Kyoto is a city with a fascinating food culture. The city is not traditionally synonymous with sushi, as it’s so far away from the sea. The people did not come by fish easily in the olden days. When they did, they would cure the fish to preserve it and create their own sushi specialty: kyozushi and sabazushi. You can still try them today at traditional Kyoto sushi joints! And thanks to growth and demand, Kyoto also has its own fair share of Michelin-star and really exclusive restaurants now. The old and the new all come together to shape the Kyoto sushi scene and here are some of the ones we love!
1. Izuju いづ重
Directly in front of Yasaka Shrine in Gion District, Izuju specializes in Kyoto-style sushi. They have over 100 years of history and still use the same traditional methods to make their kyozushi. You must try the sabazushi – the sourness of the cured mackerel cuts through the fat of the fish, creating a mouthwatering combination. Other specialties to try include guji sushi, a type of tilefish native to the north coast of the Japanese Sea and inarizushi, rice stuffed into fried tofu.
2. Sushi no Musashi 寿司のむさし
Sushi no Musashi is hands down the best kaitenzushi in Kyoto. Best of all, this conveyor belt sushi joint is incredibly affordable. Prices start at just ¥146 (US$1.30) a plate! They’ve very conveniently located and have two restaurants in Kyoto. Apart from what’s on the conveyor belt, you can also order from the menu. It mostly consists of nigiri sushi, but you can also find ‘Western-style’ sushi like California rolls here.
3. Sushi Gion Matsudaya 寿し 祇園 松田屋
A one-Michelin star restaurant, Sushi Gion Matsudaya is one of the best (and most expensive) Kyoto sushi restaurants. Chef Matsuda Kazunori specializes in edomae sushi, and the menu changes daily according to what’s available in the fish markets. The most famous dish? Caviar sushi! There are only seven seats in the restaurant with two omakase sessions daily, which means only 14 people can dine in the restaurant everyday. Try to make your reservation early ahead!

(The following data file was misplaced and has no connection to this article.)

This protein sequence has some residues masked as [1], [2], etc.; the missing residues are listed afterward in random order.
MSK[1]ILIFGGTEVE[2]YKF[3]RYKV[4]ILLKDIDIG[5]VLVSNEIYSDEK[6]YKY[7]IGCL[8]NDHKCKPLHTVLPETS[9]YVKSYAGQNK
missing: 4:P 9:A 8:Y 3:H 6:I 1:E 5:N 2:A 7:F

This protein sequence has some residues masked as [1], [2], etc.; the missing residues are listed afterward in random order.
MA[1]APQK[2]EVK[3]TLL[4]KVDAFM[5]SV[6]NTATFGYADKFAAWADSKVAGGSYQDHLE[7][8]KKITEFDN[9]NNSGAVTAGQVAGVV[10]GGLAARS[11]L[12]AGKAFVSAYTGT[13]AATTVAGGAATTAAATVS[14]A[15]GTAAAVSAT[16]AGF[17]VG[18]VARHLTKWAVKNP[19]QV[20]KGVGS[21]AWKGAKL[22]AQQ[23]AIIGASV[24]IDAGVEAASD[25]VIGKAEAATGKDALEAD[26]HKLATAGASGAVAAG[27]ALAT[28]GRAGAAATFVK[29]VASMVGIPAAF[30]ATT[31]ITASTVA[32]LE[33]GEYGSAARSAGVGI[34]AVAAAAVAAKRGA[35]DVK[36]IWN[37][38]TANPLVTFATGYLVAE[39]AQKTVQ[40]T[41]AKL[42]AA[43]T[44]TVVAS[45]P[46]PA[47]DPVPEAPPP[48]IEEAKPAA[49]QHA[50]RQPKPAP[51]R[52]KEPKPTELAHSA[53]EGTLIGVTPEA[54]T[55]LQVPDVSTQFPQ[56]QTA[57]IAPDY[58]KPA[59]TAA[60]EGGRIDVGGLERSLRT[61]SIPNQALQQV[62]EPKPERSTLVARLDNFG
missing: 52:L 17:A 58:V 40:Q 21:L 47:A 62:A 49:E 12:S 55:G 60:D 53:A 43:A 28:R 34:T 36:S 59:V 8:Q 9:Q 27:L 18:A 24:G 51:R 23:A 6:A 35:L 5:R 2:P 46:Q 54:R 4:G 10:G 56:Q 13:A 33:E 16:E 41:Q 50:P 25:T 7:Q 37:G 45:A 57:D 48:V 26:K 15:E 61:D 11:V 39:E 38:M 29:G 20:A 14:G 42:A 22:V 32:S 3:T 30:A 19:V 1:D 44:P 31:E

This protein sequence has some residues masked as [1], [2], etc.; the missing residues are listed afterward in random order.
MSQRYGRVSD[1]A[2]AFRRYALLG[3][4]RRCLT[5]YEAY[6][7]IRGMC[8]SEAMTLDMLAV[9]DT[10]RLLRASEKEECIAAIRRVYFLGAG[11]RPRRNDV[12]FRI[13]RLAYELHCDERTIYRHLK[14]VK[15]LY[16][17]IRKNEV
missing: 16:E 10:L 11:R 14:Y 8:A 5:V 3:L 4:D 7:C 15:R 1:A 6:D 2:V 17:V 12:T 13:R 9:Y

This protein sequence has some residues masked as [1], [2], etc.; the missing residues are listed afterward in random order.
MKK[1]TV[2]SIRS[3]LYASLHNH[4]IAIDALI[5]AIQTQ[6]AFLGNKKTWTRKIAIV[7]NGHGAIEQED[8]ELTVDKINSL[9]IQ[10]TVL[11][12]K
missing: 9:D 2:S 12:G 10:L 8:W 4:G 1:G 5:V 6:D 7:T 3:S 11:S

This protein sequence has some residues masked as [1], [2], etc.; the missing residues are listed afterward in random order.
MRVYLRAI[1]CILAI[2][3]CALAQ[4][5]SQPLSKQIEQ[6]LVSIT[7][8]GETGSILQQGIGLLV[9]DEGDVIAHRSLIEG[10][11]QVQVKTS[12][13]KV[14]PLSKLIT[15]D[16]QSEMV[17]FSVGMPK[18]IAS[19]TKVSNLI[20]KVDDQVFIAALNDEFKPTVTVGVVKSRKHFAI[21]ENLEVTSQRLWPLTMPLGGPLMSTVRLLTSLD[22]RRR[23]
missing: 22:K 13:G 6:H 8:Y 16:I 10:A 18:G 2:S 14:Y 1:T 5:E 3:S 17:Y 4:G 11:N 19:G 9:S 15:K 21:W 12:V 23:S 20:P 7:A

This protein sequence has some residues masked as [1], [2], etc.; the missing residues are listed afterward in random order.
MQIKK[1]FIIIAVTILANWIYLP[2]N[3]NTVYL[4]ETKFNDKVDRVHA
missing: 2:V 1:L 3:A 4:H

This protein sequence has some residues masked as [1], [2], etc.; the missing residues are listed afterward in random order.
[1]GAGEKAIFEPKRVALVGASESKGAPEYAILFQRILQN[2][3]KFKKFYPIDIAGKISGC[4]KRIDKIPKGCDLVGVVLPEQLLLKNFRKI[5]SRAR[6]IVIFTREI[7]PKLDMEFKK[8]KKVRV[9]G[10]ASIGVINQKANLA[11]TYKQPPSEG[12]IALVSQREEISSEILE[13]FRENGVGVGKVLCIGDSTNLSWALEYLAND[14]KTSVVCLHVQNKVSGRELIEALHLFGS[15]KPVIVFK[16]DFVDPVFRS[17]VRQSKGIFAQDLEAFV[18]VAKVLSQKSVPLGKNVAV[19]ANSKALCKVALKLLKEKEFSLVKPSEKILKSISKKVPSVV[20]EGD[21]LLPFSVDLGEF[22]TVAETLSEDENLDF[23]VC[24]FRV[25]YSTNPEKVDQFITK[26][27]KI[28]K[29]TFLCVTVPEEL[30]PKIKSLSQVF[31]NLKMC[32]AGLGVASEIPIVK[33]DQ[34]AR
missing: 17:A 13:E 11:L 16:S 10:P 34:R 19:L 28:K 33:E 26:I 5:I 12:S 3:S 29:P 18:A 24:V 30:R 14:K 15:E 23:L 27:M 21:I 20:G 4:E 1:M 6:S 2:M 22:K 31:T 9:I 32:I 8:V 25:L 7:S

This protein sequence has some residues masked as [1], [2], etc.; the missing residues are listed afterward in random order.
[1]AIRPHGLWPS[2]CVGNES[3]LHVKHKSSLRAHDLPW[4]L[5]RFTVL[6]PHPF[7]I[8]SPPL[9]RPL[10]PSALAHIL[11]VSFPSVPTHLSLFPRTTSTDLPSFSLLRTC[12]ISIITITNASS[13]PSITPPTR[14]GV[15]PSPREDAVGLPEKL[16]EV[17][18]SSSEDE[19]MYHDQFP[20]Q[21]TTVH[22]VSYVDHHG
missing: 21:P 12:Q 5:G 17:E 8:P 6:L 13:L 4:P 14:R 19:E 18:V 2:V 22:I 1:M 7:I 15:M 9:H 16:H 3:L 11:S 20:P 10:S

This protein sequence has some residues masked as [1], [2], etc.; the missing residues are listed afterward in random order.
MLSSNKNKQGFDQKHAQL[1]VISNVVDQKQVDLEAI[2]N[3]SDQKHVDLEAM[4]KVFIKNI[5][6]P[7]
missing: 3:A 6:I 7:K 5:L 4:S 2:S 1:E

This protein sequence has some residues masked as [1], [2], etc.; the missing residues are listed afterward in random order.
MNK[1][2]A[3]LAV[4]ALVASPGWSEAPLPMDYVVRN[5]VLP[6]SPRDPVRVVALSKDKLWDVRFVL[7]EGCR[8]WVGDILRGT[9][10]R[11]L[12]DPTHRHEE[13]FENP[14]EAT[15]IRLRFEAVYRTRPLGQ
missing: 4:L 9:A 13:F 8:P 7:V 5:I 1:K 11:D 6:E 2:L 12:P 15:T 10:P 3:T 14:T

4. Sushi Matsumoto 鮨まつもと
Another one-Michelin star restaurant, Sushi Matsumoto is on the same street as Matsudaya. They also share other similarities, for example, both owners studied the art of edomae in Tokyo. Specialties include kohada (vinegared gizzard shad) and kanpyo-maki that’s made with dried gourd. Choose from two set menus: one nigiri-only option, and an omakase that includes small plates. Be sure to make a reservation as there are just seven counter seats and one table.
5. Gion Mametora 祇をん 豆寅 祇園店
At Gion Mametora, try the unique mame-zushi – a bite-sized sushi that’s smaller. They are called maiko-zushi, as they were originally designed for maiko (apprentice geisha) so they could eat without opening their mouths too wide and messing up their makeup. Gion Mametora is in Hanamikoji-dori, in front of Kaburenjo where geisha schools practice their performances. It’s a great spot for fresh, authentic, seasonal Kyoto delicacies, and plus points for how beautifully the sushi is placed in a box!